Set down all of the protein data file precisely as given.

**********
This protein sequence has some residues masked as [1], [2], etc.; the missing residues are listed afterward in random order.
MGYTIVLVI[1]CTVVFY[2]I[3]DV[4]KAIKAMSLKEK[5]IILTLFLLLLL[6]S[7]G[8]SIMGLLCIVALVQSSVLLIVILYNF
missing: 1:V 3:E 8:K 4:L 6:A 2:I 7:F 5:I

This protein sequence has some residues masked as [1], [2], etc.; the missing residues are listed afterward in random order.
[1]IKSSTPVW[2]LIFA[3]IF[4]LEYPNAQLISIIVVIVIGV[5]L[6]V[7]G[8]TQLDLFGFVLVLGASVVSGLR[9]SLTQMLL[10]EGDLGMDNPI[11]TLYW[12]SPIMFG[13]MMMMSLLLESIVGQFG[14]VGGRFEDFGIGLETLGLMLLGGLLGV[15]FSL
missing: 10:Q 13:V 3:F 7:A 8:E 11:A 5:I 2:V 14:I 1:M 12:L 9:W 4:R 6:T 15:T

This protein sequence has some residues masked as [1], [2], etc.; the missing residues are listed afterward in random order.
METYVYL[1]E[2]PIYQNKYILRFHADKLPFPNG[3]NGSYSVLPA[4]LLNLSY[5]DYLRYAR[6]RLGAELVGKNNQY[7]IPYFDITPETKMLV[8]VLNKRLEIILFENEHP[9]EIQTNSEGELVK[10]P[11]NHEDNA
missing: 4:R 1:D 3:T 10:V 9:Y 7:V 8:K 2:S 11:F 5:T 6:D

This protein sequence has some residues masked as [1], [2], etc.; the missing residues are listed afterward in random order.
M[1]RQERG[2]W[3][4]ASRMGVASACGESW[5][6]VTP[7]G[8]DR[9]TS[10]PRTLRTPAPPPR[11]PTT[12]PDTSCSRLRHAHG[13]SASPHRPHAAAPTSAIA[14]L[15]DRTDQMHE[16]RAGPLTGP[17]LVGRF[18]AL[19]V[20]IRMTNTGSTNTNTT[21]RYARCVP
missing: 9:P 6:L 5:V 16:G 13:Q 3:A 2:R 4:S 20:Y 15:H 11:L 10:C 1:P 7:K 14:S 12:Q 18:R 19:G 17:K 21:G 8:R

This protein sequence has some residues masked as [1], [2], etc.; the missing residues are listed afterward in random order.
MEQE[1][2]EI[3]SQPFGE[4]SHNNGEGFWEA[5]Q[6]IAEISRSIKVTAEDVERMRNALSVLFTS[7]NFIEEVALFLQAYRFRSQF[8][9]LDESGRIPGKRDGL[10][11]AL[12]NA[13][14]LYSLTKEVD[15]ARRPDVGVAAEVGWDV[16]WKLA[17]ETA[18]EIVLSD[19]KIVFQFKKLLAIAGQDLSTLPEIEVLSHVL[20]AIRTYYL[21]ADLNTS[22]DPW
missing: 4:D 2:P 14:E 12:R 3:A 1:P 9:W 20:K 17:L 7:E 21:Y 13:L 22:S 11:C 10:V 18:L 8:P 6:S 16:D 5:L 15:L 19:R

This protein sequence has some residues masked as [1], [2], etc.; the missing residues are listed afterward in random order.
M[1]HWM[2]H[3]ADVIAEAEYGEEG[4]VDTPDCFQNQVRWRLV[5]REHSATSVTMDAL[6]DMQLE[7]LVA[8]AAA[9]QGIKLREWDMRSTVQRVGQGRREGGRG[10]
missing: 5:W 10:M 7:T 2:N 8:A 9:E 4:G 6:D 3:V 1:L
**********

This protein sequence has some residues masked as [1], [2], etc.; the missing residues are listed afterward in random order.
MGYTIVLVI[1]CTVVFY[2]I[3]DV[4]KAIKAMSLKEK[5]IILTLFLLLLL[6]S[7]G[8]SIMGLLCIVALVQSSVLLIVILYNF
missing: 1:V 3:E 8:K 4:L 6:A 2:I 7:F 5:I

This protein sequence has some residues masked as [1], [2], etc.; the missing residues are listed afterward in random order.
[1]IKSSTPVW[2]LIFA[3]IF[4]LEYPNAQLISIIVVIVIGV[5]L[6]V[7]G[8]TQLDLFGFVLVLGASVVSGLR[9]SLTQMLL[10]EGDLGMDNPI[11]TLYW[12]SPIMFG[13]MMMMSLLLESIVGQFG[14]VGGRFEDFGIGLETLGLMLLGGLLGV[15]FSL
missing: 10:Q 13:V 3:F 7:A 8:E 11:A 5:I 2:V 14:I 1:M 12:L 9:W 4:R 6:T 15:T

This protein sequence has some residues masked as [1], [2], etc.; the missing residues are listed afterward in random order.
METYVYL[1]E[2]PIYQNKYILRFHADKLPFPNG[3]NGSYSVLPA[4]LLNLSY[5]DYLRYAR[6]RLGAELVGKNNQY[7]IPYFDITPETKMLV[8]VLNKRLEIILFENEHP[9]EIQTNSEGELVK[10]P[11]NHEDNA
missing: 4:R 1:D 3:T 10:V 9:Y 7:V 8:K 2:S 11:F 5:T 6:D

This protein sequence has some residues masked as [1], [2], etc.; the missing residues are listed afterward in random order.
M[1]RQERG[2]W[3][4]ASRMGVASACGESW[5][6]VTP[7]G[8]DR[9]TS[10]PRTLRTPAPPPR[11]PTT[12]PDTSCSRLRHAHG[13]SASPHRPHAAAPTSAIA[14]L[15]DRTDQMHE[16]RAGPLTGP[17]LVGRF[18]AL[19]V[20]IRMTNTGSTNTNTT[21]RYARCVP
missing: 9:P 6:L 5:V 16:G 13:Q 3:A 2:R 4:S 20:Y 15:H 11:L 10:C 1:P 7:K 14:S 12:Q 18:R 19:G 17:K 21:G 8:R

This protein sequence has some residues masked as [1], [2], etc.; the missing residues are listed afterward in random order.
MEQE[1][2]EI[3]SQPFGE[4]SHNNGEGFWEA[5]Q[6]IAEISRSIKVTAEDVERMRNALSVLFTS[7]NFIEEVALFLQAYRFRSQF[8][9]LDESGRIPGKRDGL[10][11]AL[12]NA[13][14]LYSLTKEVD[15]ARRPDVGVAAEVGWDV[16]WKLA[17]ETA[18]EIVLSD[19]KIVFQFKKLLAIAGQDLSTLPEIEVLSHVL[20]AIRTYYL[21]ADLNTS[22]DPW
missing: 4:D 2:P 14:E 12:R 3:A 1:P 9:W 20:K 17:L 7:E 21:Y 13:L 22:S 11:C 10:V 18:L 8:P 6:S 16:D 5:L 15:L 19:R

This protein sequence has some residues masked as [1], [2], etc.; the missing residues are listed afterward in random order.
M[1]HWM[2]H[3]ADVIAEAEYGEEG[4]VDTPDCFQNQVRWRLV[5]REHSATSVTMDAL[6]DMQLE[7]LVA[8]AAA[9]QGIKLREWDMRSTVQRVGQGRREGGRG[10]
missing: 5:W 10:M 7:T 2:N 8:A 9:E 4:G 6:D 3:V 1:L